Objective 1: Students study various factors that influence the post-war trajectory of states that have experienced civil wars.
Objective 2: Students will learn to assess different theoretical arguments and methodological approaches and apply theories to contemporary empirical examples.
Content: Why do some states return to instability and violence after civil wars end, while others do not? In this seminar, we will look at various factors that influence the post-war trajectory of states that have experienced civil wars. We start by examining the determinants of achieving peace: How does the way in which a civil war ends influence a country’s post-war trajectory? Under what conditions do military interventions and peacekeeping contribute to the termination of civil wars? Why do some peace deals last, while others do not? Then, we will look at the determinants of maintaining peace: What political, security-related, economic, and social challenges need to be addressed to assist a country in transitioning from war to peace? In particular, we will look at power sharing
arrangements and democratization, demobilization and security sector reform, and transitional justice and reconciliation. Students will learn to assess different theoretical arguments and methodological approaches and apply theories to contemporary empirical examples from around the world.
Methods of Instruction
This course is a seminar; most time is spent on discussion of the reading material.
Examination includes participation in class, a presentation, two short essays in preparation for the final paper and a final research paper applying concepts and theories to empirical cases.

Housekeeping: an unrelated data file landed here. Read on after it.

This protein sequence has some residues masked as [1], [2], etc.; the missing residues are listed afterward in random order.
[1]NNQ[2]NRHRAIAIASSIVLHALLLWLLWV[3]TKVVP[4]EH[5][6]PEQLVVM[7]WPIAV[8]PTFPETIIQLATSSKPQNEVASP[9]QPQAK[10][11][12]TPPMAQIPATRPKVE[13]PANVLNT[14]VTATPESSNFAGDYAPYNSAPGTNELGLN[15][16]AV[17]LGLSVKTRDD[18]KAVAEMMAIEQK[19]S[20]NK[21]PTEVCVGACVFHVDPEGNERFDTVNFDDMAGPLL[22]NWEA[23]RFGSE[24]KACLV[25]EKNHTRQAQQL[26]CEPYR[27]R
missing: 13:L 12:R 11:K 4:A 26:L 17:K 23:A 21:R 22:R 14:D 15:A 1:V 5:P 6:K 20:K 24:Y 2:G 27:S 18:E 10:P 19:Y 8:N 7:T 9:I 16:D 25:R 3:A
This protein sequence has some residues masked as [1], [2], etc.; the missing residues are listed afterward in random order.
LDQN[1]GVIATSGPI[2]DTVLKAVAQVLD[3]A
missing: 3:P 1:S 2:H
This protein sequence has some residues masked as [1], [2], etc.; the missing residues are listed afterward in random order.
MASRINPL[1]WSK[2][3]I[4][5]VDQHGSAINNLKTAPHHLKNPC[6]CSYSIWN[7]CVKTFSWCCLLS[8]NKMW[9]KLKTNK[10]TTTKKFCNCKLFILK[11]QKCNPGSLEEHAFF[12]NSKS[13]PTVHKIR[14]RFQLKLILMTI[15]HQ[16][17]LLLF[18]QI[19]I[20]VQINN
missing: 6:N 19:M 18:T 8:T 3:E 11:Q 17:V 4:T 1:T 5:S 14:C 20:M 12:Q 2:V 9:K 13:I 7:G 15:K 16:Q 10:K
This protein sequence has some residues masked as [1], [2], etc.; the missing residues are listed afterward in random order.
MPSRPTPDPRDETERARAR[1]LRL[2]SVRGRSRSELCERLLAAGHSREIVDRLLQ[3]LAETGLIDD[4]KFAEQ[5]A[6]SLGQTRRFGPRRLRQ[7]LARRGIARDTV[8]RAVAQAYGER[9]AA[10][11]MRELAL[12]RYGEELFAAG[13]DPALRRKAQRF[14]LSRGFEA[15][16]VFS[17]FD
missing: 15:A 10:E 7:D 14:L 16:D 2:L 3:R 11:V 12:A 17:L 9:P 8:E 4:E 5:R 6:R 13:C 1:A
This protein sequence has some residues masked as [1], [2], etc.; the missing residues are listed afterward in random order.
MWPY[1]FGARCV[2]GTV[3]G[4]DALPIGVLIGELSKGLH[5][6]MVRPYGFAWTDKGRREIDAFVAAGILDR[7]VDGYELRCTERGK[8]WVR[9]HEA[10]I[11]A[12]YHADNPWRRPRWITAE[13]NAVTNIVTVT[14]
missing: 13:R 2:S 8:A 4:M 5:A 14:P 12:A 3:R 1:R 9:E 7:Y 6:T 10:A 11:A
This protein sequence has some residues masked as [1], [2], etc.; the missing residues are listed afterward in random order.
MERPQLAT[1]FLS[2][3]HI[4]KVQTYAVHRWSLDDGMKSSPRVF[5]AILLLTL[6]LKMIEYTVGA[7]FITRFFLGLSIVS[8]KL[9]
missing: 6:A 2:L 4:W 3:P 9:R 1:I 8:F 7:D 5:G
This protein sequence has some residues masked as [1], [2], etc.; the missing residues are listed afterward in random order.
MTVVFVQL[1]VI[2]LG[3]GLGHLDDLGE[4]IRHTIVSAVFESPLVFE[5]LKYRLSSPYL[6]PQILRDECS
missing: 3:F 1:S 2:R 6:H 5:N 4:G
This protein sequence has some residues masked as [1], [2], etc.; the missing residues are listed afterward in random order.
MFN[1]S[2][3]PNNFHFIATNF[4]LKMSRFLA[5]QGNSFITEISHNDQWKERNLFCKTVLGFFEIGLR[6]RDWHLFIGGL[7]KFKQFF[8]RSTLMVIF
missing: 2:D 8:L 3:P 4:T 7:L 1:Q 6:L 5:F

Students are requested to purchase the following book: Cochrane, Feargal. 2008. Ending Wars. Cambridge: Polity.
All other reading material is either available on Blackboard or on the reserve shelf in the FSW library.
Master students that started their studies in September 2014 can register for one seminar in uSis from 10 December 12.00 hrs until 17 December 12.00 hrs.
For Master students that start their studies in February 2015 registration is possible from Wednesday 14 January 2015 12.00 hrs until Friday 23 January 2015 12.00 hrs. Please send an email with your full name, student number and preference for three seminars to the institute secretariat (firstname.lastname@example.org). You will receive an auto-reply with a confirmation that we have received your e-mail. You will be informed about the seminars for which you have been registered before February 1.
Please note that elective seminars have a maximum capacity of 20 students and placement is subject to availability. Registration is on a first come first served basis.
Thursday 5 February until 21 May, 11.00-13.00 hrs in 1A37 (except 16 April in room 0A33)
- no lectures on 14 May